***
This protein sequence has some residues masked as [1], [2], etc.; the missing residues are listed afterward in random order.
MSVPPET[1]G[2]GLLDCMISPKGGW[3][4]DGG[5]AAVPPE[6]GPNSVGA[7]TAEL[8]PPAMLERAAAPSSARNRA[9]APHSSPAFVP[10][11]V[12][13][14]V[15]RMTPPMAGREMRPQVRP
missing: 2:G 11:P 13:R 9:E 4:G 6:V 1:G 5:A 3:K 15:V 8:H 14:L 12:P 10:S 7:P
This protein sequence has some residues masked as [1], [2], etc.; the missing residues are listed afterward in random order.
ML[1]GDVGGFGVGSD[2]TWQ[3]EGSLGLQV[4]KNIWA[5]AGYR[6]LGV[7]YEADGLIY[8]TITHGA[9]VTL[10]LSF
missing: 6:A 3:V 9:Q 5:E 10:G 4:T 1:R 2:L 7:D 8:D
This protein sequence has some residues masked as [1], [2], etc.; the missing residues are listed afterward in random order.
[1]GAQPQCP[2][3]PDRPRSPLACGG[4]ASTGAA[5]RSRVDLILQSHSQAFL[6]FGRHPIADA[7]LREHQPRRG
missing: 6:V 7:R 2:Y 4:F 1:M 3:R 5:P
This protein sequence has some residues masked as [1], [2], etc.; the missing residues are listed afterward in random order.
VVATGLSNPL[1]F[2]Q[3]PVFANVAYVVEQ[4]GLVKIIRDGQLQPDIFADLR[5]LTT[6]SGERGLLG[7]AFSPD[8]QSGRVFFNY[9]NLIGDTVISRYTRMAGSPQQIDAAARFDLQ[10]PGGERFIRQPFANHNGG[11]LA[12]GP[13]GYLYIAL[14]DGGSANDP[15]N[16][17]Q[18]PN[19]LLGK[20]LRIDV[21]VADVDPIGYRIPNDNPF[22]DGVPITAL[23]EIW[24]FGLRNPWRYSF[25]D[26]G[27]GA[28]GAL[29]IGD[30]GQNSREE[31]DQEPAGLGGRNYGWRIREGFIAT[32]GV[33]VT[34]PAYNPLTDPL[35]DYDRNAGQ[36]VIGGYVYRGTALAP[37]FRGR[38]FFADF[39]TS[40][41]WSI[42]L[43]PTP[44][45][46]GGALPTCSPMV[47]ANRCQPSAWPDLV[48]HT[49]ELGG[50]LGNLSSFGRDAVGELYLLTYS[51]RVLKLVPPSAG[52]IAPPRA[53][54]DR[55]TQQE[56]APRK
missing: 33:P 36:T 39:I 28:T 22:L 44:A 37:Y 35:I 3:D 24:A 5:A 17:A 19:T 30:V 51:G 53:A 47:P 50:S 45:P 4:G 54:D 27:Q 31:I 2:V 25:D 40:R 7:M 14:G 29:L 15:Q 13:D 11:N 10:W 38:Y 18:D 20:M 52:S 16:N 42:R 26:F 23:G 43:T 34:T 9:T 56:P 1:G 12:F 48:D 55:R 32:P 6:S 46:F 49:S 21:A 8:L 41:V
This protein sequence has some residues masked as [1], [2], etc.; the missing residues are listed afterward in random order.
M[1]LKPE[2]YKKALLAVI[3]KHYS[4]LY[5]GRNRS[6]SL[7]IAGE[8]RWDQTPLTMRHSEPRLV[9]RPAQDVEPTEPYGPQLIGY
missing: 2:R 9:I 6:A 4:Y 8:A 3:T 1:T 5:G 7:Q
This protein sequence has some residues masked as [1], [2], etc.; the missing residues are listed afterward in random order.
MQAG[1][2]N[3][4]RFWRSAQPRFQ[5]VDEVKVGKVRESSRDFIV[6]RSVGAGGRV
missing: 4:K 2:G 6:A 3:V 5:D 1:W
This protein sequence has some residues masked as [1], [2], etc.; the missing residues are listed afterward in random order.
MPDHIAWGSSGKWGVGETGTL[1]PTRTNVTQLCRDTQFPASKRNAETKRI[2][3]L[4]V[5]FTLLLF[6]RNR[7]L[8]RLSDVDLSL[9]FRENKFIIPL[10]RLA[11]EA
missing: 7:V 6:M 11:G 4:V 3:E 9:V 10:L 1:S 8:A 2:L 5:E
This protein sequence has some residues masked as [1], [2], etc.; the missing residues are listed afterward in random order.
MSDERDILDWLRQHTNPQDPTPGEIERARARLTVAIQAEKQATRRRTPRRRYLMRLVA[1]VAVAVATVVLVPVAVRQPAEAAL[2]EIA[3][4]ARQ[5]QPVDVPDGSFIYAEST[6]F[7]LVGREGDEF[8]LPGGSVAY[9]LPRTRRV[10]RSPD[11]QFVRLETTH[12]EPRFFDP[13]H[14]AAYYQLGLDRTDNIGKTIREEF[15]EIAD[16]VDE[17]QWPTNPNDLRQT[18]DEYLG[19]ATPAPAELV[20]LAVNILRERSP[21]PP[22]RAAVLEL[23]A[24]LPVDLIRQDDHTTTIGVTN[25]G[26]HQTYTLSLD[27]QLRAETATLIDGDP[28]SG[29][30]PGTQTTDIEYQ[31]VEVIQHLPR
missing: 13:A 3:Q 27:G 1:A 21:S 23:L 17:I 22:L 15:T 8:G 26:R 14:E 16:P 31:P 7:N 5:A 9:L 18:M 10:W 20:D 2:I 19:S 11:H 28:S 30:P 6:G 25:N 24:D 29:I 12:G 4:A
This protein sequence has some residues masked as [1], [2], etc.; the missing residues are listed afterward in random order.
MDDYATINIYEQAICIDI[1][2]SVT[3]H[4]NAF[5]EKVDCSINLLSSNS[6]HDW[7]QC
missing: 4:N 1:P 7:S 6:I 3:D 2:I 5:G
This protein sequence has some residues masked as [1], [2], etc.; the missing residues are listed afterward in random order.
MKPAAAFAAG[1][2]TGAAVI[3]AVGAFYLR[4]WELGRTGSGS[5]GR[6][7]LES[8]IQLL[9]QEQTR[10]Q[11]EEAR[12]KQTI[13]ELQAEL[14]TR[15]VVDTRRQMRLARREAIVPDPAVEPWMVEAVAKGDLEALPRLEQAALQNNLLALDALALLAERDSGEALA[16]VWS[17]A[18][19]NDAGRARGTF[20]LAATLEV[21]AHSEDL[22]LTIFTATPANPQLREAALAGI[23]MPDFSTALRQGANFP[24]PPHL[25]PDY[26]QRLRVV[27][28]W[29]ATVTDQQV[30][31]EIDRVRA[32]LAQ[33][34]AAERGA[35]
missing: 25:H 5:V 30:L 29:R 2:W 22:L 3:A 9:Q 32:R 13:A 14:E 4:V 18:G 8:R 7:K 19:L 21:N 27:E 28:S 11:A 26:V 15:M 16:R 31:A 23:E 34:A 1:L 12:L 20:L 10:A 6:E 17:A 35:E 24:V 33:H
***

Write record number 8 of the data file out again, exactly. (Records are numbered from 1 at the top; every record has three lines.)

This protein sequence has some residues masked as [1], [2], etc.; the missing residues are listed afterward in random order.
MSDERDILDWLRQHTNPQDPTPGEIERARARLTVAIQAEKQATRRRTPRRRYLMRLVA[1]VAVAVATVVLVPVAVRQPAEAAL[2]EIA[3][4]ARQ[5]QPVDVPDGSFIYAEST[6]F[7]LVGREGDEF[8]LPGGSVAY[9]LPRTRRV[10]RSPD[11]QFVRLETTH[12]EPRFFDP[13]H[14]AAYYQLGLDRTDNIGKTIREEF[15]EIAD[16]VDE[17]QWPTNPNDLRQT[18]DEYLG[19]ATPAPAELV[20]LAVNILRERSP[21]PP[22]RAAVLEL[23]A[24]LPVDLIRQDDHTTTIGVTN[25]G[26]HQTYTLSLD[27]QLRAETATLIDGDP[28]SG[29][30]PGTQTTDIEYQ[31]VEVIQHLPR
missing: 13:A 3:Q 27:G 1:A 21:S 23:L 17:I 22:L 15:T 8:G 26:R 14:E 16:P 31:P 7:N 5:A 9:L 18:M 10:W 20:D 2:I 19:S 11:H 28:S 30:P 6:G 25:N 24:D 29:I 12:G 4:A